Beingmate joins Shenzhen selloff to trade 12% below price Fonterra paid for 18.8% stake

Beingmate Baby & Child Food Co shares have halved in value on the Shenzen stock exchange over the past three weeks, pushing their price 12 percent below what Fonterra Cooperative Group paid for its 18.8 percent stake in the Chinese infant formula maker.

Beingmate shares closed at 15.82 yuan yesterday, below the 18 yuan apiece, or 3.46 billion yuan that the Auckland-based dairy cooperative paid for 192.4 million shares in March. The shares have halved from a record 30.95 yuan on the Shenzhen exchange in mid-June as the tech-heavy Chinese stock exchange abruptly pulled back after surging 100 percent since the start of the year.

Fonterra and Beingmate announced their global partnership last August to help meet China’s growing demand for infant formula and increase export volumes of Fonterra’s Annum infant formula brand. At the time, the world’s largest dairy exporter had been hoping for a 20 percent stake in the company, and flagged it would cost around $615 million.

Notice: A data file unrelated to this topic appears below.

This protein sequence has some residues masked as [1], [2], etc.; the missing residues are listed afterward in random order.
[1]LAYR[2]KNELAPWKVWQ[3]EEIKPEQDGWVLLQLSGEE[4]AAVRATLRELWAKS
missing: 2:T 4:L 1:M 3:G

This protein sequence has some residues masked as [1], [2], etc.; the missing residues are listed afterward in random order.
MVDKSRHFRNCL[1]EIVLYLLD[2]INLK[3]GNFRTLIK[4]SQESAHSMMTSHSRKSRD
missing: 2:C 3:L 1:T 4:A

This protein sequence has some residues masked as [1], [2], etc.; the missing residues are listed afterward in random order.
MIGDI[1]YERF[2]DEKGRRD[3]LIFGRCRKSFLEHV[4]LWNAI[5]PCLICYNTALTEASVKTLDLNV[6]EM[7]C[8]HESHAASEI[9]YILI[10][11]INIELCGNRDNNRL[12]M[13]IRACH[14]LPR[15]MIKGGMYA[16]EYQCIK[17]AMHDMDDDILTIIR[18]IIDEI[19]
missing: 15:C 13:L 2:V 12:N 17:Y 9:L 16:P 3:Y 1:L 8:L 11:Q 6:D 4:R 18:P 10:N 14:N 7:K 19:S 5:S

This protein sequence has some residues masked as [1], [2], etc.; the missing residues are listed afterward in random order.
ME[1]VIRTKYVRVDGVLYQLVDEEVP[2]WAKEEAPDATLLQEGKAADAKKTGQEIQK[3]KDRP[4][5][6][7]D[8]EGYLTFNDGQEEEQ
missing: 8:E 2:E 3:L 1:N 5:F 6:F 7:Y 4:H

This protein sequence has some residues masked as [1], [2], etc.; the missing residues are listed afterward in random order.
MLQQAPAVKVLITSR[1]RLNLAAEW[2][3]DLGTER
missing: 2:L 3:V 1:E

Last month, Fonterra sold its third dim sum bond, raising 1 billion yuan, or $230 million, with the proceeds helping fund the stake in Beingmate.

The partnership will create a fully integrated global supply chain from the farm gate direct to China’s consumers, using Fonterra’s milk pools and manufacturing sites in New Zealand, Australia, and Europe. The Chinese government last year imposed stricter regulations on products such as infant formula amid concerns over food safety.

In February, Beingmate reported a 90 percent drop in operating profit in its preliminary results for the 2014 financial year to 65.7 million yuan, compared to 721 million yuan the previous year. Revenue was also down by 17 percent.

Units in Fonterra Shareholders’ Fund, which give holders access to the cooperative’s dividend stream, rose 0.2 percent to $4.89. The units touched a record low of $4.58 in mid-June after Fonterra posted a 16 percent drop in first-half profit to $183 million in the six months to Jan. 31, which it said reflected tough conditions in dairy, while also trimming its guidance for dividends to a range of between 20 cents and 30 cents, from a previous range of 25 cents to 35 cents.


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